Transparency International Indonesia surveys show the police rank fifth on the corruption index. Top are politicians followed by public servants, regional councillors and tax officials.

Before some prison gates were partly opened the roll call was 270,000 felons and beds for around half.  The latest jail uproar was this month in Manado (North Sulawesi) as fear of Covid-19 triggered an attempted breakout.

About 100 in every hundred thousand Indonesians are behind bars.  That’s low compared with the neighbours - Australia 170, Malaysia 230 and Singapore 200.  That doesn’t mean Indonesians are law abiding; it’s more a measure of slack policing and criminals’ ability to buy their way out of trouble.

It’s easy to criticize the world’s fourth most populous nation for appalling administration and what Westerners consider irrational behaviours, so time to give thanks for large mercies.

There are no gun shops or booze barns.  Firearms are seldom used in robberies and drunks are rare outside Bali (mainly ugly Okkers) and the small Christian-majority provinces.  If Indonesia was like weapon-mad America or grog-crazed Australia (where the sale of alcohol is deemed an ‘essential service’) then this country would be a frightful place.

Another blessing:  Science education is poorly taught and school labs primitive. Bomb makers openly buying exotic chemicals show their hands - then lose them through premature explosions.

There’s no way of knowing whether the crook-bashing videos are current or even factual.  That would be important in a rational discussion but the dark ages are returning coupled with the feral theories that swamp reason.

Think of Salem and worthies pursuing witches.  That gives some understanding of the Indonesian practice of ‘sweeping’, frequently choreographed by agents provocateurs. 

Gangs of sanctimonious hoons clad in religious garb – usually white to pretend they’re divinely driven - storm hotels, dormitories and meetings where infidels may be lurking.

Foremost among the stirrers is the hardline Front Pembela (Defenders) Islam formed in 1998 by religious leaders and military men to turn Indonesia into a sharia (Islamic law) state.  It claims seven million members though that figure is suspect.

In 2016 the FPI mustered a 500,000-strong mob howling for the elected Jakarta Governor Basuki Tjahaja Purnama to be charged with blasphemy.  The ethnic Chinese Christian spent two years in jail.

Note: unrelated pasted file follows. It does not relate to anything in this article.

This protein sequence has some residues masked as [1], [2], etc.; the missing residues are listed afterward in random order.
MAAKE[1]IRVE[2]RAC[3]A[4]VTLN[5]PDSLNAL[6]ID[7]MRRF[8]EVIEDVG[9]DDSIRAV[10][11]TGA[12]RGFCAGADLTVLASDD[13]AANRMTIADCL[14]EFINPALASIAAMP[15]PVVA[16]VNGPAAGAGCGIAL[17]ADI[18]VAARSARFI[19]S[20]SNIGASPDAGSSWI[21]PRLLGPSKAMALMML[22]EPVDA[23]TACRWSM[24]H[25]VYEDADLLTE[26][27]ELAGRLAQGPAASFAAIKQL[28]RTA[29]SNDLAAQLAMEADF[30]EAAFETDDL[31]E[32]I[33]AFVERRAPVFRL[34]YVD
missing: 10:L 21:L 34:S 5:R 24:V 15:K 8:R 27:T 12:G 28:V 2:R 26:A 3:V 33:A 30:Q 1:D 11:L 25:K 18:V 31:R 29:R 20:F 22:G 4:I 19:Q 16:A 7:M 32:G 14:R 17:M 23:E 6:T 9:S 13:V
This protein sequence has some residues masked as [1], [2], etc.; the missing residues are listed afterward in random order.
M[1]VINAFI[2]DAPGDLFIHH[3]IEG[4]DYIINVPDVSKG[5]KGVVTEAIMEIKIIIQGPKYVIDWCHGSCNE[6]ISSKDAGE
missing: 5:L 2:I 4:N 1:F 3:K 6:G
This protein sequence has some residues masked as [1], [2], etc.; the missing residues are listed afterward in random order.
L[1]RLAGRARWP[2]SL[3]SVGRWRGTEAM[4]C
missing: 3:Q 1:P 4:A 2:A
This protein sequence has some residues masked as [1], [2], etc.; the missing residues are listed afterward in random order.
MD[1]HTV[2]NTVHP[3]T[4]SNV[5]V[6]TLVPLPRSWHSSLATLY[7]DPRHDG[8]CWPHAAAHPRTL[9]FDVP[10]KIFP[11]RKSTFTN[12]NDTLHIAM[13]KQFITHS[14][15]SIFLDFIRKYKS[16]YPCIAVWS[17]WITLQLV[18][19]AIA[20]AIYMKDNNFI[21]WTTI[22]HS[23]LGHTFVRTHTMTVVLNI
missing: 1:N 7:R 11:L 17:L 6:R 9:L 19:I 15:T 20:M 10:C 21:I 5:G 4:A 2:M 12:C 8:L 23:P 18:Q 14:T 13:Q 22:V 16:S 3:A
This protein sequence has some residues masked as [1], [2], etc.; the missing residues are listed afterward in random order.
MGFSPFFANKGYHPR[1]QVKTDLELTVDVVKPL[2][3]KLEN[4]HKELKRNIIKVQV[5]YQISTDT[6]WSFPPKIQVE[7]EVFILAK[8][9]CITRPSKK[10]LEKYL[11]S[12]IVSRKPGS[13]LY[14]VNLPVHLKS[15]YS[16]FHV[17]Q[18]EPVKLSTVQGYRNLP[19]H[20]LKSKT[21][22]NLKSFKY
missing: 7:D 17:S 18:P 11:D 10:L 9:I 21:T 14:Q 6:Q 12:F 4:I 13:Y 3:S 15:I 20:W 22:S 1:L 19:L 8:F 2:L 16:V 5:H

Although sweepings are irregular, fanatics favour the holy fasting month of Ramadan, starting 23 April and climaxing with Idul Fitri on 24 May.  There have already been threats to ‘sweep’ Indians following reports of discrimination against Muslims on the subcontinent.

Although not sanctioned by police the bullies are often ignored.  Past targets have included Communism, drugs, alcohol, ‘free sex’ (unmarried couples living together) and bestiality – meaning homosexuality.  The fear now is that Covid-19 will be an excuse for new eruptions of hate.

Beyond a locked gate where this column is winding down, the Rukun Tetangga (elected community leader) has stamped his foot.  Street security cameras are being repaired, the satpam (security guard) has been told to step up patrols and all non-residents' vehicles banned.

These measures won’t do more than divert beggars for a few weeks till the satpam returns to dozing before his TV.  Crims on the loose are unlikely to be deterred.

Meanwhile in his palace, the decisively indecisive President has reversed an order to keep citizens in the dark about Covid-19 stats and told bureaucrats to be honest and open.

That’s something they haven’t done since the Republic was proclaimed, 75 years ago this coming 17 August.  Had it been otherwise the nation wouldn’t be ranked 85th on TI’s Corruption Perceptions Index.

First published in Pearls and Irritations 20 April 2020:

Monday, April 13, 2020


 But the dead are many

Indonesia’s response to the Covid-19 pandemic makes a train wreck seem structured.  The fourth most populous nation has next to no testing, no info, no direction – and most important of all – no trust. Such is the legacy of authoritarianism.

The population of Malang is nudging Adelaide’s 1.3 million. The South Australian capital has more than 60 ‘funeral homes’ – the Central East Java city just two.  They’re quite unlike their Western equivalents – no faux solemnity, just functionality.

Yayasan Gotong Royong (Mutual Aid Foundation) caters for non-Muslims.  Islamic funerals are DIY family and community affairs using local graveyards where body-trolleys are kept on site.

YGR’s centerpiece is an octagonal warehouse, each wedge designed to be opened so up to eight viewings can take place simultaneously.  It has the tiled ambience of an old public lavatory.

The body of my wife’s friend arrived at YGR around 10 am.  She was buried three hours later. It was assumed she’d died from an ill-defined sickness which had put her in hospital.  We’ll never know because there was no autopsy.

This is the pattern across the archipelago of 6,000 inhabited islands.  In normal times around 4,800 die daily.  Now some may be victims of Covid-19.  Few facts are gathered so health authorities don’t know whether new plagues are on the loose.

Smart Reuters’ journos fossicking through cemetery stats in Jakarta found a 40 per cent boost in burials. City Governor Anies Baswedan reacted: ‘It’s extremely disturbing; I’m struggling to find another reason than unreported Covid-19 deaths.’